Business Continuity involves keeping many things in equilibrium. Some of these things are intangible things like thoughts, and data floating through space, while some are tangible. These include your employees, their hardware, the building they work in, and so on. Preparing for disaster is not a simple task, especially when working with many types of cogs that must fit perfectly to keep the business machine alive, even in the face of digital or physical threats. Business Continuity takes vigilant planning and understanding of the tiers on which your business proudly stands.
The physical, the mental, and the virtual must all unify neatly to work through issues that arise within a company. Virtualized computers must have a physical location somewhere, just as the ideas that are spread to fellow employees must have originally been inside someone’s mind. Computers can talk to each other the same as employees to each other. Virtual machines can be made into physical machines and vice versa. Google’s Project Glass, among other endeavors, has presented us with computers that can be worn like eyeglasses. The physical realm is learning to incorporate the virtual realm very quickly and the close intimate interaction with computers is comparable to that of a kitten curled on top of your lap (think of the way we “pet” our tablets).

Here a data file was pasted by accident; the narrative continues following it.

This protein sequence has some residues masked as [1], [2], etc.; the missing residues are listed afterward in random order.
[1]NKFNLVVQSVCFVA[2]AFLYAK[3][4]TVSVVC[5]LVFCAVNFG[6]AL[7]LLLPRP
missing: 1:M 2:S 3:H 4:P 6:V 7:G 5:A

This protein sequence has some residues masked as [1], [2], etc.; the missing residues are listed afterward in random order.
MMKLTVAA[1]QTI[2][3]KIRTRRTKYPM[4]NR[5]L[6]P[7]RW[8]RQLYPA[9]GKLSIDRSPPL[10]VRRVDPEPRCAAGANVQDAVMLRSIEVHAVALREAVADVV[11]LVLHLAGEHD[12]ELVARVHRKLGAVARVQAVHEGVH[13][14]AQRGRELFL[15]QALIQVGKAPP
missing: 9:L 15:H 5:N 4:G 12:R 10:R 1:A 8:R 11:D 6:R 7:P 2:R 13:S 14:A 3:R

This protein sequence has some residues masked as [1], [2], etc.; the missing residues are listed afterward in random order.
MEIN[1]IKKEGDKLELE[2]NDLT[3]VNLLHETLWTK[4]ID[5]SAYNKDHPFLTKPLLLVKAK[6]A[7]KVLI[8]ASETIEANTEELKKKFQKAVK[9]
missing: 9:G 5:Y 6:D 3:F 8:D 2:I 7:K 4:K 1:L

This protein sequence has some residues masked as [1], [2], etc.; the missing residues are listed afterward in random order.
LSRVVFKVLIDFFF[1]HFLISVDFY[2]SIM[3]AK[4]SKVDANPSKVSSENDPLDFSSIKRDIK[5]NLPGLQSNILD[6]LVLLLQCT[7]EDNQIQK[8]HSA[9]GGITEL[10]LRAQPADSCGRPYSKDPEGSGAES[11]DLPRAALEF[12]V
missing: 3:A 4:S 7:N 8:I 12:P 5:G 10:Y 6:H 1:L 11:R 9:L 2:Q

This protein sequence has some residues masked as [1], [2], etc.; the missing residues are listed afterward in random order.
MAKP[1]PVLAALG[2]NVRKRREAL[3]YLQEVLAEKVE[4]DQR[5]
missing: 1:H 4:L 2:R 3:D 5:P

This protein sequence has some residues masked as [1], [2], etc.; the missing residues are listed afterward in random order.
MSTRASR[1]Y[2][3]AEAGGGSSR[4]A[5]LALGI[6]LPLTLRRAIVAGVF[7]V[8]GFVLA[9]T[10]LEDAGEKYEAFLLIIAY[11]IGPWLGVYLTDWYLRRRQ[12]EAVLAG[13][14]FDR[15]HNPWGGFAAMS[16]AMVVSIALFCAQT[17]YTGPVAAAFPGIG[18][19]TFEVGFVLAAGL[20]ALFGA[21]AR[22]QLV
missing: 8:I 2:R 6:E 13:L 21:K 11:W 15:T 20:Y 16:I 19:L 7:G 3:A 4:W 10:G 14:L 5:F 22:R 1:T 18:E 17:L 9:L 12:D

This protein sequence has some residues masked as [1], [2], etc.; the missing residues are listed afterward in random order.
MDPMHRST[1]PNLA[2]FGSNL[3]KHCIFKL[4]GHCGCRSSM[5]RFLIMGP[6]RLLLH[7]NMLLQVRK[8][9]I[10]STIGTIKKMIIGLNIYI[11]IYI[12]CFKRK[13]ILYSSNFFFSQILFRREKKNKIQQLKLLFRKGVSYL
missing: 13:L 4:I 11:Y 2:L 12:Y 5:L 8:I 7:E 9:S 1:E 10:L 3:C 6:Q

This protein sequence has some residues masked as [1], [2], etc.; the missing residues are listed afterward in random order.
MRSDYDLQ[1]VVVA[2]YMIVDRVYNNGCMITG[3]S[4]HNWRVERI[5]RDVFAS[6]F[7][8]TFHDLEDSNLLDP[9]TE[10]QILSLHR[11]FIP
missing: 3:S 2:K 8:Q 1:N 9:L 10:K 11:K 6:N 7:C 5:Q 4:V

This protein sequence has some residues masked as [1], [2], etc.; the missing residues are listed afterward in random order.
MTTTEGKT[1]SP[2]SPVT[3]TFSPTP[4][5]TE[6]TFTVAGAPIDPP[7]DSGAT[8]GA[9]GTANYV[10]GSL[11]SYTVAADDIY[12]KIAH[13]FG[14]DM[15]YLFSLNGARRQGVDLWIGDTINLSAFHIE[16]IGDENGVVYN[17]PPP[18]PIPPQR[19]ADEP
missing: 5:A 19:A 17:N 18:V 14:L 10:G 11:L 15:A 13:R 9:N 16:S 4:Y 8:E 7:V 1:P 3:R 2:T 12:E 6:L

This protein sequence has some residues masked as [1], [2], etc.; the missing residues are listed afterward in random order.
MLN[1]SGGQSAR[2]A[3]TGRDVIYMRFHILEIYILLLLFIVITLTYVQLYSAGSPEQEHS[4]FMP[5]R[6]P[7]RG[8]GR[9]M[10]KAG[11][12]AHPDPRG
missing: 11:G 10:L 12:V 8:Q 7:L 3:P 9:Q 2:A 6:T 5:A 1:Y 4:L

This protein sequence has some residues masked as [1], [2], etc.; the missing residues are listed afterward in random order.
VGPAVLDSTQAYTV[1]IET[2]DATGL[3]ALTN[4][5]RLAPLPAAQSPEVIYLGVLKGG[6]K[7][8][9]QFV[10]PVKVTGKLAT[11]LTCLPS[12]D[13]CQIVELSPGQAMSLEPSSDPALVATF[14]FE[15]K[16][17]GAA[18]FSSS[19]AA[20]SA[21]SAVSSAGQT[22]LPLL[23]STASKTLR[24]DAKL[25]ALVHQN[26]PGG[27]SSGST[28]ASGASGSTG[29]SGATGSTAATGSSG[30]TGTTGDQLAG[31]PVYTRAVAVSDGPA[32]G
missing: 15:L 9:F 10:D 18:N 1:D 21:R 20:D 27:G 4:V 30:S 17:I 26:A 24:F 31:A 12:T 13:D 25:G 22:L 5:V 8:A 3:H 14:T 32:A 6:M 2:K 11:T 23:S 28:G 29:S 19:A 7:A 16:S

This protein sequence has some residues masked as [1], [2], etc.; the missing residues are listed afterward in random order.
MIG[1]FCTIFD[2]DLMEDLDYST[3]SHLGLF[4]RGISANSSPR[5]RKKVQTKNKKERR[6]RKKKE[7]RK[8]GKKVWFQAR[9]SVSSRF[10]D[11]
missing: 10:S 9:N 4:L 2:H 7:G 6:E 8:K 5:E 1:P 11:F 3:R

Physical, virtual, and mental compose the new trifecta of modern American life, and more than likely, your business. As such, we need to look at our business continuity plan as both physical and digital. Virtualized machines need a physical location, and must be backed up to a physical location to protect their data. While it seems so simple to send your data out of sight to the cloud, it is important to remember that data will live in a data center, another physical location. The line might be blurry, but the fact is the best plan incorporates digital and physical, and prepares for both types of threats.
Where does the mental tier come in? Well, without mentally analyzing, planning and understanding both the tangible and intangible, your business continuity plan won’t exist to begin with. In order to understand what your hardware, software and employee needs are, you’ve got to take time to think about it.